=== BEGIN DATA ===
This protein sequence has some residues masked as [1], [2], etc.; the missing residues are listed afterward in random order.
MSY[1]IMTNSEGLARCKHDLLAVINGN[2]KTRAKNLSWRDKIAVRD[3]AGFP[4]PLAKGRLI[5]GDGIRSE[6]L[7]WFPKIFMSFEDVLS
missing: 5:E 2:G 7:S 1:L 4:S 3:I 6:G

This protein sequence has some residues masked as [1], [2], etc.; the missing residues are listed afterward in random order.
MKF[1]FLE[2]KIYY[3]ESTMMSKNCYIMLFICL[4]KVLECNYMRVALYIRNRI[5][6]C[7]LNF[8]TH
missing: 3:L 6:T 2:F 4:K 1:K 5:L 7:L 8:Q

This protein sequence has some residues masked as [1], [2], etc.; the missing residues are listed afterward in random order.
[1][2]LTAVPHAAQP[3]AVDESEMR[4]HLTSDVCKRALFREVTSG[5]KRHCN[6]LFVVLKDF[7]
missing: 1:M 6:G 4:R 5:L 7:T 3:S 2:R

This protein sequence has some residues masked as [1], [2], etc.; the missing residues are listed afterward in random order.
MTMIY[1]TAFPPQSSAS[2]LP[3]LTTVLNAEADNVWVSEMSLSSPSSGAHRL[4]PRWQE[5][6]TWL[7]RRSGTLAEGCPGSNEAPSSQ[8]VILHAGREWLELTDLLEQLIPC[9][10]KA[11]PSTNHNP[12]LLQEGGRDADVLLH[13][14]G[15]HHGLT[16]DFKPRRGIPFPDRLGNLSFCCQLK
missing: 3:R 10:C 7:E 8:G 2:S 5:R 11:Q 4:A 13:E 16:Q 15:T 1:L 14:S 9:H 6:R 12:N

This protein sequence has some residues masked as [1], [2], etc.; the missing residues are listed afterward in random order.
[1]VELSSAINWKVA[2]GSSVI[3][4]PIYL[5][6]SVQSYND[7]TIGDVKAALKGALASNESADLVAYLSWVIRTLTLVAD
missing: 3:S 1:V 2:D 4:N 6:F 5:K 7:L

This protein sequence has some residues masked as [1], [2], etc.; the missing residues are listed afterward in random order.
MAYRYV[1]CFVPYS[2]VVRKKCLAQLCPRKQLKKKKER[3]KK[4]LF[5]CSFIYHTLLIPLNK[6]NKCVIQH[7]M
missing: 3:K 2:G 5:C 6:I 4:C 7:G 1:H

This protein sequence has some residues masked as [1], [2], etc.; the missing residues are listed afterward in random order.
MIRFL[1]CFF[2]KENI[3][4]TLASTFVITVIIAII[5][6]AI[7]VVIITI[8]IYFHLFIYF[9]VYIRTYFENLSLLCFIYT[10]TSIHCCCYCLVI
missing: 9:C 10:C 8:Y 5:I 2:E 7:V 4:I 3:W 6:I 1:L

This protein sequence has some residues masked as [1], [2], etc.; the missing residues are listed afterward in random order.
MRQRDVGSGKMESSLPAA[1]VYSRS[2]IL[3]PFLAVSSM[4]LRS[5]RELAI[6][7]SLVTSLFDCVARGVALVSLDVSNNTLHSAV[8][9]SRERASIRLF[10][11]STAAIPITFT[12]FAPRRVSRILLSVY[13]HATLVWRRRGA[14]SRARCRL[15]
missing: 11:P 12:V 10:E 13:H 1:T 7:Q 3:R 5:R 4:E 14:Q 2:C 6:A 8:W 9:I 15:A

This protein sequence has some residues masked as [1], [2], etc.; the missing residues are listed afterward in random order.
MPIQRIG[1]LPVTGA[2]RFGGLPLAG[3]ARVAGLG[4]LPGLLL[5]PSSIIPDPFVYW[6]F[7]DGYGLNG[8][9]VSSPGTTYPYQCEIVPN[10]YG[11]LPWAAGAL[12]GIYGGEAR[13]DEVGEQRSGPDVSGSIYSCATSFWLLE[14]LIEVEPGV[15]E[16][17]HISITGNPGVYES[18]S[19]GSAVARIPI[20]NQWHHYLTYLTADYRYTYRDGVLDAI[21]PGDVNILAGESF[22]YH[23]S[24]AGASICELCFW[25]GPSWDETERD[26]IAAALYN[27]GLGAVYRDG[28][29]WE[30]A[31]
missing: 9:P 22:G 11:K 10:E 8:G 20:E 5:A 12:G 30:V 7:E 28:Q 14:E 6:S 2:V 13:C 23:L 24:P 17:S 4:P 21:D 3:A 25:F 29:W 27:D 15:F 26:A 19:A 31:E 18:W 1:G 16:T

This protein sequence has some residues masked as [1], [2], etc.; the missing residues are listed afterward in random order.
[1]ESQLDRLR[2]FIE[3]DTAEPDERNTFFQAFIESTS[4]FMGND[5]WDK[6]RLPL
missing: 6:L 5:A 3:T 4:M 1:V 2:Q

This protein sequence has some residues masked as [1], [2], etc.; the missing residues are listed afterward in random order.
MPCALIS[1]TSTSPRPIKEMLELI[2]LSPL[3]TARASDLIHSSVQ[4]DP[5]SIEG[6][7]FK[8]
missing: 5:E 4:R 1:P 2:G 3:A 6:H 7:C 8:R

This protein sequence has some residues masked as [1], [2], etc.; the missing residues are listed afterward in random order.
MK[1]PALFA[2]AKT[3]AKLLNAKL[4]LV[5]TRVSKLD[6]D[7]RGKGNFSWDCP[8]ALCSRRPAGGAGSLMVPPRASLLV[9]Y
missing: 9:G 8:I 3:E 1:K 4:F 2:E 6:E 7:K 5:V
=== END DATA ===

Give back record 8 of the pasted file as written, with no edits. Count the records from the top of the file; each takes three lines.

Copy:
This protein sequence has some residues masked as [1], [2], etc.; the missing residues are listed afterward in random order.
MRQRDVGSGKMESSLPAA[1]VYSRS[2]IL[3]PFLAVSSM[4]LRS[5]RELAI[6][7]SLVTSLFDCVARGVALVSLDVSNNTLHSAV[8][9]SRERASIRLF[10][11]STAAIPITFT[12]FAPRRVSRILLSVY[13]HATLVWRRRGA[14]SRARCRL[15]
missing: 11:P 12:V 10:E 13:H 1:T 7:Q 3:R 5:R 4:E 14:Q 2:C 6:A 8:W 9:I 15:A